A theoretical study of the effects of RF fields in the vicinity of membranes

F. Barnes, Y. Kwon

Research output: Contribution to journalArticle

5 Citations (Scopus)

Abstract

In this article the forces associated with the gradients of a radio frequency (RF) field at the boundary between fluids and cell membranes are calculated, and it is shown that they can be large enough to affect the particle motion by amounts that are on the same order of magnitude as the random diffusion motion when the energy imparted to the particles is a reasonable fraction of the thermal energy. The induced dipole moment is assumed to track the alternating RF so that the force exerted by the gradient is in a constant direction; and this in turn leads to a modification of the particle distribution, even when the energy added to the particle is very small. For RF fields of 45 V/m the energy acquired by an induced dipole moment is expected to be on the order of a micro electron volt and small compared to the average thermal energy.

Original languageEnglish
Pages (from-to)118-124
Number of pages7
JournalBioelectromagnetics
Volume26
Issue number2
DOIs
Publication statusPublished - 2005 Feb 1

Fingerprint

Radio
radio
Theoretical Models
Membranes
energy
Hot Temperature
heat
Cell Membrane
Electrons
cell membranes
electrons

All Science Journal Classification (ASJC) codes

  • Biophysics
  • Physiology
  • Radiology Nuclear Medicine and imaging

Cite this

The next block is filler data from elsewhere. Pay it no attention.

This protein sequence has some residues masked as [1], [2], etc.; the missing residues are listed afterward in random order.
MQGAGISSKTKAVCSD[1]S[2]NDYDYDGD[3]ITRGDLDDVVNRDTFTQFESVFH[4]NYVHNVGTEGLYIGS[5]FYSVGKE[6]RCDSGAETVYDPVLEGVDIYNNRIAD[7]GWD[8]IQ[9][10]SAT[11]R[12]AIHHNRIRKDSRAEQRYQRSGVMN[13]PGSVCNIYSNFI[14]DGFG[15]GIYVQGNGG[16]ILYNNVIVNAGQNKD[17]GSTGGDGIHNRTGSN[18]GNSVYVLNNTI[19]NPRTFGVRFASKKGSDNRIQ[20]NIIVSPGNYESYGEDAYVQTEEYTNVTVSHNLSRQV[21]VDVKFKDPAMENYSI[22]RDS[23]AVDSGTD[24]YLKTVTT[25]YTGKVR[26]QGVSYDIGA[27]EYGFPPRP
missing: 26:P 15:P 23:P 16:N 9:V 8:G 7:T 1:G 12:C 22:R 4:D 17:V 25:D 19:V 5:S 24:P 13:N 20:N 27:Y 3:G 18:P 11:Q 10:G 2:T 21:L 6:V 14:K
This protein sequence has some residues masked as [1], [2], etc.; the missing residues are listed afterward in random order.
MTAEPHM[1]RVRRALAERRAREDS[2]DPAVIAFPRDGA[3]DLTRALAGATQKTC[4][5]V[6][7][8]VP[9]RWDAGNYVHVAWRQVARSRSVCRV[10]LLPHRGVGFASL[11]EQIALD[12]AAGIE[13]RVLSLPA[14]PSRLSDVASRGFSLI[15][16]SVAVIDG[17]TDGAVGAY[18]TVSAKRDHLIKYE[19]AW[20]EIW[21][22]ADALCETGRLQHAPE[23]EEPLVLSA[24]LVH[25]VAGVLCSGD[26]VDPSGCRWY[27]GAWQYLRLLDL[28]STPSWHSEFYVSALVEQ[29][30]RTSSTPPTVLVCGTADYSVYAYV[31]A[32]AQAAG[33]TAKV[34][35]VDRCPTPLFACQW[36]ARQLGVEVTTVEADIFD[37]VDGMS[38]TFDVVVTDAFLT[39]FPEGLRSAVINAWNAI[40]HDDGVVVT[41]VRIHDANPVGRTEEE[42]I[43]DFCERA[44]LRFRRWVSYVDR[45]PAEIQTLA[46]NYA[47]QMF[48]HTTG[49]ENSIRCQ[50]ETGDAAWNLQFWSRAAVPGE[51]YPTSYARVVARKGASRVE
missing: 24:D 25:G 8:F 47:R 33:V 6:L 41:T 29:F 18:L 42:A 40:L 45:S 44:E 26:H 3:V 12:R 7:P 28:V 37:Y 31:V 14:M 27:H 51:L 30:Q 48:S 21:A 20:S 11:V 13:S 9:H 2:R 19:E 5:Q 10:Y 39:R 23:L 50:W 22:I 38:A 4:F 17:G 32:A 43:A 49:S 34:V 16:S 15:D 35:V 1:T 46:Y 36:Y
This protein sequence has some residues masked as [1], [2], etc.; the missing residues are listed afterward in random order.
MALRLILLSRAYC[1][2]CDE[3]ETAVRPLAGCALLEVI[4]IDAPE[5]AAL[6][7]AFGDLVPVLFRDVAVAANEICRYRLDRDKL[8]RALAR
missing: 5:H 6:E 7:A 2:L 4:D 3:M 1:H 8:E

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A theoretical study of the effects of RF fields in the vicinity of membranes. / Barnes, F.; Kwon, Y.

In: Bioelectromagnetics, Vol. 26, No. 2, 01.02.2005, p. 118-124.

Research output: Contribution to journalArticle

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AB - In this article the forces associated with the gradients of a radio frequency (RF) field at the boundary between fluids and cell membranes are calculated, and it is shown that they can be large enough to affect the particle motion by amounts that are on the same order of magnitude as the random diffusion motion when the energy imparted to the particles is a reasonable fraction of the thermal energy. The induced dipole moment is assumed to track the alternating RF so that the force exerted by the gradient is in a constant direction; and this in turn leads to a modification of the particle distribution, even when the energy added to the particle is very small. For RF fields of 45 V/m the energy acquired by an induced dipole moment is expected to be on the order of a micro electron volt and small compared to the average thermal energy.

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